Dear Diary Has the Old Answer Comment Count

Seth May 1st, 2015 at 12:23 PM


Our resident young obsessive WD found a list of all of Michigan's night games, dating back to—wait, 1944? That's right—in 2010 Greg Dooley of MVictors and Greg Kinney, one of the unsung heroes of HTTV (he finds us all those amazing old photos), pulled out details on one of the most unremarked remarkable events in American history.

It's remarkable for the context. This is World War II, remember. The invasion of Europe was stalled while waiting to see if Market Garden could get them into Germany via Holland, and otherwise the lines were about where they'd been entrenched in WWI. On September 6, with decreasing threat of invasion, the United States lifted the blackout rules, to a dim-out. Certainly any meaning of "dim" did not include shining stadium lights on a facility in a coastal city (Milwaukee) with 20,000 live targets in it. Regardless, Marquette apparently played several night games that year and throughout the war—I'd be interested if any historians know why this was cool when so much else in college football was subsided for the war (e.g. 1944 Michigan had to give up its spinning fullback—the QB of the unbalanced single wing—before the Ohio State game because he was called to duty).

The Michigan game being one of them was even weirder, and had to do with Michigan participating in a navy officer cadet program called V-12, and siphoning off V-12s, who couldn't leave the base for more than 48 hours, as football recruits. The time crunch meant an afternoon or night game, so they went night. They also used a highlighter yellow football (you can see it in the photos) that didn't work out so well: one ensuing newspaper article is the first known use of the term "fumbilitis."


Vincent Smith got so sick of MGoBloggers at the last event at Corner Brewery he decided to do it again at the end of the month:



This could be moot in a week (signs are good but when Kentucky's involved I halve all hope) but it does seem Michigan ought to be feeling the effects now of the championship run in the 2014-2016 classes. Walton, Irvin and Chatman were all pretty heralded recruits but their recruitments happened primarily when Zak and Stu were playing, and Michigan was making decisions on whom to pursue for 2015 before the having subs was crazy.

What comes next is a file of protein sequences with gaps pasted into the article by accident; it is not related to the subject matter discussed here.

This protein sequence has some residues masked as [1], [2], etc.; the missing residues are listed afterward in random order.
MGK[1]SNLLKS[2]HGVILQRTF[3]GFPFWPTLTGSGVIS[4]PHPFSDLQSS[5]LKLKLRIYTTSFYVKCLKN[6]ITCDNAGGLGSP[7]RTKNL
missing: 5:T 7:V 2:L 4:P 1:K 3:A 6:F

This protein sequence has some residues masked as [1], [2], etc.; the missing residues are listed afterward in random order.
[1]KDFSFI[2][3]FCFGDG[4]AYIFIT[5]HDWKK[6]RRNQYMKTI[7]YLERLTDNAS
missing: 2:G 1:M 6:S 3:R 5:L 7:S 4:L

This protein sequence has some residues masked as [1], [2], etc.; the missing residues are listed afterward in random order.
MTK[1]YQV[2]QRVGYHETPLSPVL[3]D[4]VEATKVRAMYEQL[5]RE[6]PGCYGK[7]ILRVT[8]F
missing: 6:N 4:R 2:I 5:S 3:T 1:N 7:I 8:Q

Things were going great until Kentucky whiffed on their top guys and Calipari started fishing in our waters with bait we won't touch because of rules based in 19th century class ideals.

Michigan appeared to be in pole position for Devin Booker, Luke Kennard, James Blackmon, and Keita Bates-Diop at various points in those recruitments. In most of those cases, we lost out to a program that could promise as much in the tournament run department and not living like a pauper in the interim.

It sucks that none of those guys were Mitch McGary but McGary is a rare bird. Duke, Kansas, Kentucky, etc. can offer the same or better shot at a national championship, and don't have Michigan's squeamishness about paying them. Remember when Beilein was initially targeting those guys they were 100-250 dudes he saw more than that in.

Once you've blown up into a one-and-done, or at least the one-and-done schools are offering you the one-and-done package, the prestige of your degree matters way less than the degree to which your school is willing to accept the fact that you're there to try out for an NBA contract, and act accordingly. Blame the NBA's rule—created to prevent their teams from investing in busts before they've played against higher competition—for turning an age-old hypocrisy into a blatant thing.